Great post and I agree 100%.  The government is responsible for the law and order when it comes to real estate legislation in BC and Canada overall.  Realtors, Lawyers, Mortgage Brokers, Notaries, Appraisers, etc. are simply working within the rules to make a living.  It's kinda like professional athletes.  They make millions from how TV contracts and the leagues are set up so they take advantage of the opportunities given to them.  I don't begrudge Loui Eriksson making $6M per year if that is the market and what the Canucks want to pay him. Same with a Realtor.  The high cost of real estate in this province is not a result of greedy Realtors who are simply working within a corrupt system.  It is the lawmakers, the government, the CRA etc. who are responsible to enact legislation to stop foreigners from driving up prices, from using Vancouver real estate to launder their money from China, from avoiding paying their taxes, etc.  

 

The fact of the matter is, and Rod has brought this up many times, is that the BC government is bringing in BILLIONS of dollars in revenue from this crazy real estate market.  That gravy train is what is keeping this province afloat and allowing the government to get re-elected time and again.  The politicians are making a killing off this market and only now, when people have started to complain and there has been bad PR coming out in the papers and local media, have the government started to do something about it.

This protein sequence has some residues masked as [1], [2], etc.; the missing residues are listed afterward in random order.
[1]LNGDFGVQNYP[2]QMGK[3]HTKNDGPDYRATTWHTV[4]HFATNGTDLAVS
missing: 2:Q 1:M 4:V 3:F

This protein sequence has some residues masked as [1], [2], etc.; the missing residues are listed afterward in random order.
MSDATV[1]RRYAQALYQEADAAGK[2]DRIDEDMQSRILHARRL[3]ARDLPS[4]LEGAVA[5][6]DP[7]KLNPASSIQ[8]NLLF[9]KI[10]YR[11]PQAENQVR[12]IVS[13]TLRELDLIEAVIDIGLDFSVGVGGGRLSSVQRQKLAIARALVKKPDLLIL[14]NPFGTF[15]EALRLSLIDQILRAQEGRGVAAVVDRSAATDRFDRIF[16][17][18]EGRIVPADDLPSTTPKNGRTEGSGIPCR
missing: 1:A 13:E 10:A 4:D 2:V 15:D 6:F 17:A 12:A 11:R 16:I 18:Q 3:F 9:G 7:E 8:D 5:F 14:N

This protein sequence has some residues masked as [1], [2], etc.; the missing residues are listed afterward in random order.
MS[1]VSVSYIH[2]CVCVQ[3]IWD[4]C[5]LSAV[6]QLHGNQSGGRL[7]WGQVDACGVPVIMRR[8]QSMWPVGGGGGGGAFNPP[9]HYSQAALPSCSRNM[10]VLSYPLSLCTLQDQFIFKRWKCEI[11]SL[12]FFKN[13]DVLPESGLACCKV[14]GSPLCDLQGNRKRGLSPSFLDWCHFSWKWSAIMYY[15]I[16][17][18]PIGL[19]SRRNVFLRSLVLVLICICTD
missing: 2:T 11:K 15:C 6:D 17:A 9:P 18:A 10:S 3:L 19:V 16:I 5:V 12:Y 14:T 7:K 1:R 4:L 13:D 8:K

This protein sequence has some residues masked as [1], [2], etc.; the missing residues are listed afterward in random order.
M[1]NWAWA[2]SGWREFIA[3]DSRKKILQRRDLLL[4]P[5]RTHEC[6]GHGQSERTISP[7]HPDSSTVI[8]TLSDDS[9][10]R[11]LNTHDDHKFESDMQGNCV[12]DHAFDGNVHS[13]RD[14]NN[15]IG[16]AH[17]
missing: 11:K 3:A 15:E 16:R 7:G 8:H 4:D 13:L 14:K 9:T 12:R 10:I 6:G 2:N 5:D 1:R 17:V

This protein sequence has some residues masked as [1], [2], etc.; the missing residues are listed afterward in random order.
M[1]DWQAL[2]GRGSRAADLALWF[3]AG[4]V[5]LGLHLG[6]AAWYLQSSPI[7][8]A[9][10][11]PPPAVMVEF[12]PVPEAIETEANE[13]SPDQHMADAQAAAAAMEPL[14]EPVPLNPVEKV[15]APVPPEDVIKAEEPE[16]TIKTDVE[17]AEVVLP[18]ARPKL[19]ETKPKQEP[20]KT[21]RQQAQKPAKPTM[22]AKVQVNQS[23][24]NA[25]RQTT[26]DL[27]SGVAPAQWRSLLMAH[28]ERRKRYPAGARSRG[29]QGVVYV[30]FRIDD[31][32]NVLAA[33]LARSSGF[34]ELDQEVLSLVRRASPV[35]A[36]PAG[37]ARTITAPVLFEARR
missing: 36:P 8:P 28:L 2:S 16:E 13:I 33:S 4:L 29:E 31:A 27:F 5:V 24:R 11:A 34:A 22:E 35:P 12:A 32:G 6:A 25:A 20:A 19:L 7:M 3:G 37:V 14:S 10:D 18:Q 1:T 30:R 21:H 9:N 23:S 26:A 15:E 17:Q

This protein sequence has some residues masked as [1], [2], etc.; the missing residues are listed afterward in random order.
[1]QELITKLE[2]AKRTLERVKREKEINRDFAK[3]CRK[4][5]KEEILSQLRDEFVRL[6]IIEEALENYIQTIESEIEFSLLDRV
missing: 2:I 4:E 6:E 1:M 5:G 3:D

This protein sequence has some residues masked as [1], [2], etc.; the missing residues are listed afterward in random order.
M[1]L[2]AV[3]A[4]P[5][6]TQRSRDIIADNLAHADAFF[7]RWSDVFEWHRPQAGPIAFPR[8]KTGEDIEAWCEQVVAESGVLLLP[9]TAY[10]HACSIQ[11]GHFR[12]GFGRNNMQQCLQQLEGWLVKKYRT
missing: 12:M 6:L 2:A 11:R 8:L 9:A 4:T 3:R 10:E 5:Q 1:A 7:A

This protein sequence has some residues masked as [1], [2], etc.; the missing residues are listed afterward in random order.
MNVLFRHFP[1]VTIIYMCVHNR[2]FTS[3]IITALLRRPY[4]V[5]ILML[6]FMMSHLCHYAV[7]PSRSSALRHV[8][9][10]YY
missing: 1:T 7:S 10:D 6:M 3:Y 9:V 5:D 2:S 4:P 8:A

It's a little too late now and this City unfortunately has changed big time from 15 years ago and has become unaffordable for the average local Vancouverite.  I am not sure if it will ever become affordable again and most likely locals will be stuck moving out to the suburbs if they want single detached housing.  It is the price we have to pay for living in such a beautiful City, but also the price we have to pay because our leaders and government have failed us over and over again.

Edited by Harvey Spector
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2 minutes ago, Harvey Spector said:

but also the price we have to pay because our leaders and government have failed us over and over again.

We have also failed to hold them accountable over and over again. The people are just as complicit in this problem as the 'government'.

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"Seems they're the same dysfunctional, disorganized and misguided morons whose only move is to oppose ANYTHING the party in power does, good or bad. "